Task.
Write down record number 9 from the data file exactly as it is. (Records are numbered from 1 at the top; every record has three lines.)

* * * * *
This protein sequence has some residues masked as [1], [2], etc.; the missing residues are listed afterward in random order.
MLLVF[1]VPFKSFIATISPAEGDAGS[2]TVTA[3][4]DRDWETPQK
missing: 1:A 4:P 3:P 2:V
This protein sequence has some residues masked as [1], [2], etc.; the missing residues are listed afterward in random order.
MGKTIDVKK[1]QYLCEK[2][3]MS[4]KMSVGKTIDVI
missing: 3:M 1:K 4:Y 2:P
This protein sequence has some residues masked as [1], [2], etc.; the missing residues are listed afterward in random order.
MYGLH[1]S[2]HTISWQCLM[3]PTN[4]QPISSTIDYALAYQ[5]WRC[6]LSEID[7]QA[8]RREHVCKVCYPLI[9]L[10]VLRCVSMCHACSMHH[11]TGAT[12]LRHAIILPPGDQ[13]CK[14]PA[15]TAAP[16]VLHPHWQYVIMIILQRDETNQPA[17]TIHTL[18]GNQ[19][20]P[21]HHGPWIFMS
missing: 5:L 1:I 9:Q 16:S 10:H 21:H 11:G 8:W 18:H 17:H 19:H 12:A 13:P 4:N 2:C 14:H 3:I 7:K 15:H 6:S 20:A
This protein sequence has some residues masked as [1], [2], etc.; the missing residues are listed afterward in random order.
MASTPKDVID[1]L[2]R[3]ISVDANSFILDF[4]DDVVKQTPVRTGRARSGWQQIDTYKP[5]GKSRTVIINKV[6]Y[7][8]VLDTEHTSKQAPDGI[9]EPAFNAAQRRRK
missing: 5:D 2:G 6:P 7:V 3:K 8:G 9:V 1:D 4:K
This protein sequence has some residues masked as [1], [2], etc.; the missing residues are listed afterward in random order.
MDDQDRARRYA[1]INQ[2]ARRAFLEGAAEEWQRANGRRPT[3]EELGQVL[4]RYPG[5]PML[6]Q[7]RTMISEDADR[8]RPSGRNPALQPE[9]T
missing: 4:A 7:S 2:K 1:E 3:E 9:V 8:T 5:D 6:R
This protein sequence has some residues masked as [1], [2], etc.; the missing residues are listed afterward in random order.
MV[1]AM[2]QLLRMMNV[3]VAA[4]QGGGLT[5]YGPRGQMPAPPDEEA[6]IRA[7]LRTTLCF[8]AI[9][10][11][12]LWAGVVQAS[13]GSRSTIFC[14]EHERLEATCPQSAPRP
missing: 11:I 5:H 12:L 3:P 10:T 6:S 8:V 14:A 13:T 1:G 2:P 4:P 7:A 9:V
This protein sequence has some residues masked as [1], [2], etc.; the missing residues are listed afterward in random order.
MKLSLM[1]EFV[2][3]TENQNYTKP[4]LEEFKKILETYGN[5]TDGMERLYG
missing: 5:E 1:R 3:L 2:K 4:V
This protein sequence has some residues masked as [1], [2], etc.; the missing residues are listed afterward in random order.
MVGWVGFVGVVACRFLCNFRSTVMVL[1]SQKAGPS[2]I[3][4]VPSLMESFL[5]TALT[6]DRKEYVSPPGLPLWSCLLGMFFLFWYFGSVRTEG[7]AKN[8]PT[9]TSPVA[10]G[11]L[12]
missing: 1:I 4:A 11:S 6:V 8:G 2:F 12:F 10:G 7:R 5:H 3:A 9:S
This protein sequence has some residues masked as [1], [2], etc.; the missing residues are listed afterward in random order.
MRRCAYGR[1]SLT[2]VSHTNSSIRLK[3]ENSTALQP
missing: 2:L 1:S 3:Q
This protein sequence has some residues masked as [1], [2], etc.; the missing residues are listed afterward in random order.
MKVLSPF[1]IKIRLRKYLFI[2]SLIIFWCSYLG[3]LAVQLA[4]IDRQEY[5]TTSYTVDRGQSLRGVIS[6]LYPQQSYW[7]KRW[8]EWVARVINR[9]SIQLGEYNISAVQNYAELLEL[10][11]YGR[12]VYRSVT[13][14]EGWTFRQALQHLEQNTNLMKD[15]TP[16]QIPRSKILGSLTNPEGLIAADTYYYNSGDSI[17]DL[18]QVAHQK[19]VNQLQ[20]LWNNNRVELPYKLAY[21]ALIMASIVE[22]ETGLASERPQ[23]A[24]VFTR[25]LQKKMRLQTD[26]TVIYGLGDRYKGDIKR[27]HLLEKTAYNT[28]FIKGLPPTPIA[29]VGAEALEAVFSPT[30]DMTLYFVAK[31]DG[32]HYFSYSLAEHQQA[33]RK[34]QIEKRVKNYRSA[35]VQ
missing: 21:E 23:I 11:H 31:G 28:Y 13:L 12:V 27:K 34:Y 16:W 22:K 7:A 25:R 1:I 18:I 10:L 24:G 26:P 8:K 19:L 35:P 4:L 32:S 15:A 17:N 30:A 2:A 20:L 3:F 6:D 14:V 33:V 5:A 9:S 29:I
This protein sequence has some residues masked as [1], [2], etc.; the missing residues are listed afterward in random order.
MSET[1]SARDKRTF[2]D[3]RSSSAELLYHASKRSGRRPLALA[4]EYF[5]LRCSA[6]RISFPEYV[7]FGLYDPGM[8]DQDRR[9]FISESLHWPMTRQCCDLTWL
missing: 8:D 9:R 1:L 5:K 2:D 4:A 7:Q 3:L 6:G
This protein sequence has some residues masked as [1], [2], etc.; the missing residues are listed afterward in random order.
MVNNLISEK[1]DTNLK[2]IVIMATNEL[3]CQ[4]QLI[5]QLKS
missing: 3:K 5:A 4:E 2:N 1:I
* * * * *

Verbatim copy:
This protein sequence has some residues masked as [1], [2], etc.; the missing residues are listed afterward in random order.
MRRCAYGR[1]SLT[2]VSHTNSSIRLK[3]ENSTALQP
missing: 2:L 1:S 3:Q